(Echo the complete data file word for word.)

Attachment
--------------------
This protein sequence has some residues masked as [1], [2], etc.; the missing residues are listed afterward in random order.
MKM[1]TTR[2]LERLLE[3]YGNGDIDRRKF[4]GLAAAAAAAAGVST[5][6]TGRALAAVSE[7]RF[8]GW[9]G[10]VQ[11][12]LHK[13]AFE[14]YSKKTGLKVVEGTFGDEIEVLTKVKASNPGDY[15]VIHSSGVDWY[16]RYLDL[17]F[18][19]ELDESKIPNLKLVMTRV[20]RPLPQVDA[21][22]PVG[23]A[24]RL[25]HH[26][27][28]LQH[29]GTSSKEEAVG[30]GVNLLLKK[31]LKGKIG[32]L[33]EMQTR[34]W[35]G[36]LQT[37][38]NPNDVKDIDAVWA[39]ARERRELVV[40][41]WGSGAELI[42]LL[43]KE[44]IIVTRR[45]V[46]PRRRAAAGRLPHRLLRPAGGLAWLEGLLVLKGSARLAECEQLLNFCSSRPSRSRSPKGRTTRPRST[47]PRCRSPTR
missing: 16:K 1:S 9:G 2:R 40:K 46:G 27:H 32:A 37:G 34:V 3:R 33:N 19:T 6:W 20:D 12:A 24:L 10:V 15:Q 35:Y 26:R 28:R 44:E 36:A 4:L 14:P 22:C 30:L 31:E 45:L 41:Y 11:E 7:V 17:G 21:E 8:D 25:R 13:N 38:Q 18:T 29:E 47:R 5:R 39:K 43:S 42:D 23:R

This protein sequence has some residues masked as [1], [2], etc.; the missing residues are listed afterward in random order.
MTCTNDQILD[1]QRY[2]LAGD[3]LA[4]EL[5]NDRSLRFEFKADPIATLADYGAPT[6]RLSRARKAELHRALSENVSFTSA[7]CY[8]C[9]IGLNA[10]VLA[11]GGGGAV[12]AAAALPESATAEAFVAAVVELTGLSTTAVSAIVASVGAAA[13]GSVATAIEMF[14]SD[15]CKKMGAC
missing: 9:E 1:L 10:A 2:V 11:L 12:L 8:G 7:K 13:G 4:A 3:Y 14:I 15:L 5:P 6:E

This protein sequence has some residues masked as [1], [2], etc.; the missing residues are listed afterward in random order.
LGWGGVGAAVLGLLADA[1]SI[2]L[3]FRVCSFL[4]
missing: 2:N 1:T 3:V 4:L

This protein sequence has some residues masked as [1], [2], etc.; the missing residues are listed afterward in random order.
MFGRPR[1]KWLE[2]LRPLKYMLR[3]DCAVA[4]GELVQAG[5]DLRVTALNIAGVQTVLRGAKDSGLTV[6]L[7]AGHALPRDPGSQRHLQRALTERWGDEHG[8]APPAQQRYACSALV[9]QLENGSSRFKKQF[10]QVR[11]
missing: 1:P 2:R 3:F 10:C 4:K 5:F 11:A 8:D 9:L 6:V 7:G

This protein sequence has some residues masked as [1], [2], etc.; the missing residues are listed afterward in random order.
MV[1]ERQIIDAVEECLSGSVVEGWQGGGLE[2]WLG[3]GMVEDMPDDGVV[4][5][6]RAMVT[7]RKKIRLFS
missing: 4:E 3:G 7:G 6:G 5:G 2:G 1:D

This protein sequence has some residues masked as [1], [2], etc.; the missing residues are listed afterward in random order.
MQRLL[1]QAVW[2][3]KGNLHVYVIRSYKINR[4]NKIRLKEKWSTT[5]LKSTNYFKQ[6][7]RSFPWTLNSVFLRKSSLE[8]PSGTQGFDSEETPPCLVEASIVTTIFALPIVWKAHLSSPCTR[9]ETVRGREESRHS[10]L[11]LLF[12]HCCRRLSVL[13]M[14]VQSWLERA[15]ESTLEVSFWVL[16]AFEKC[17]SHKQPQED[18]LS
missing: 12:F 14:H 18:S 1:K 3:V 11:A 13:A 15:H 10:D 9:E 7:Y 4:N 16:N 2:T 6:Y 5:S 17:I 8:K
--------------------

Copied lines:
This protein sequence has some residues masked as [1], [2], etc.; the missing residues are listed afterward in random order.
MKM[1]TTR[2]LERLLE[3]YGNGDIDRRKF[4]GLAAAAAAAAGVST[5][6]TGRALAAVSE[7]RF[8]GW[9]G[10]VQ[11][12]LHK[13]AFE[14]YSKKTGLKVVEGTFGDEIEVLTKVKASNPGDY[15]VIHSSGVDWY[16]RYLDL[17]F[18][19]ELDESKIPNLKLVMTRV[20]RPLPQVDA[21][22]PVG[23]A[24]RL[25]HH[26][27][28]LQH[29]GTSSKEEAVG[30]GVNLLLKK[31]LKGKIG[32]L[33]EMQTR[34]W[35]G[36]LQT[37][38]NPNDVKDIDAVWA[39]ARERRELVV[40][41]WGSGAELI[42]LL[43]KE[44]IIVTRR[45]V[46]PRRRAAAGRLPHRLLRPAGGLAWLEGLLVLKGSARLAECEQLLNFCSSRPSRSRSPKGRTTRPRST[47]PRCRSPTR
missing: 16:K 1:S 9:G 2:R 40:K 46:G 27:H 32:A 37:G 34:V 3:R 33:N 19:T 6:W 20:D 12:A 24:L 10:V 15:Q 35:Y 26:R 28:R 44:E 36:A 4:L 14:P 22:C 30:L 31:E 45:L 41:Y 11:E 7:V 17:G 21:E 8:D 25:R 13:N 38:Q 18:T 29:E 47:R 5:R 39:K 43:S 42:D 23:R

This protein sequence has some residues masked as [1], [2], etc.; the missing residues are listed afterward in random order.
MTCTNDQILD[1]QRY[2]LAGD[3]LA[4]EL[5]NDRSLRFEFKADPIATLADYGAPT[6]RLSRARKAELHRALSENVSFTSA[7]CY[8]C[9]IGLNA[10]VLA[11]GGGGAV[12]AAAALPESATAEAFVAAVVELTGLSTTAVSAIVASVGAAA[13]GSVATAIEMF[14]SD[15]CKKMGAC
missing: 9:E 1:L 10:A 2:V 11:L 12:L 8:G 7:K 13:G 4:A 3:Y 14:I 15:L 5:P 6:E

This protein sequence has some residues masked as [1], [2], etc.; the missing residues are listed afterward in random order.
LGWGGVGAAVLGLLADA[1]SI[2]L[3]FRVCSFL[4]
missing: 2:N 1:T 3:V 4:L

This protein sequence has some residues masked as [1], [2], etc.; the missing residues are listed afterward in random order.
MFGRPR[1]KWLE[2]LRPLKYMLR[3]DCAVA[4]GELVQAG[5]DLRVTALNIAGVQTVLRGAKDSGLTV[6]L[7]AGHALPRDPGSQRHLQRALTERWGDEHG[8]APPAQQRYACSALV[9]QLENGSSRFKKQF[10]QVR[11]
missing: 1:P 2:R 3:F 10:C 4:K 5:F 11:A 8:D 9:L 6:V 7:G

This protein sequence has some residues masked as [1], [2], etc.; the missing residues are listed afterward in random order.
MV[1]ERQIIDAVEECLSGSVVEGWQGGGLE[2]WLG[3]GMVEDMPDDGVV[4][5][6]RAMVT[7]RKKIRLFS
missing: 4:E 3:G 7:G 6:G 5:G 2:G 1:D

This protein sequence has some residues masked as [1], [2], etc.; the missing residues are listed afterward in random order.
MQRLL[1]QAVW[2][3]KGNLHVYVIRSYKINR[4]NKIRLKEKWSTT[5]LKSTNYFKQ[6][7]RSFPWTLNSVFLRKSSLE[8]PSGTQGFDSEETPPCLVEASIVTTIFALPIVWKAHLSSPCTR[9]ETVRGREESRHS[10]L[11]LLF[12]HCCRRLSVL[13]M[14]VQSWLERA[15]ESTLEVSFWVL[16]AFEKC[17]SHKQPQED[18]LS
missing: 12:F 14:H 18:S 1:K 3:V 11:A 13:A 15:H 10:D 9:E 7:Y 4:N 16:N 2:T 6:Y 5:S 17:I 8:K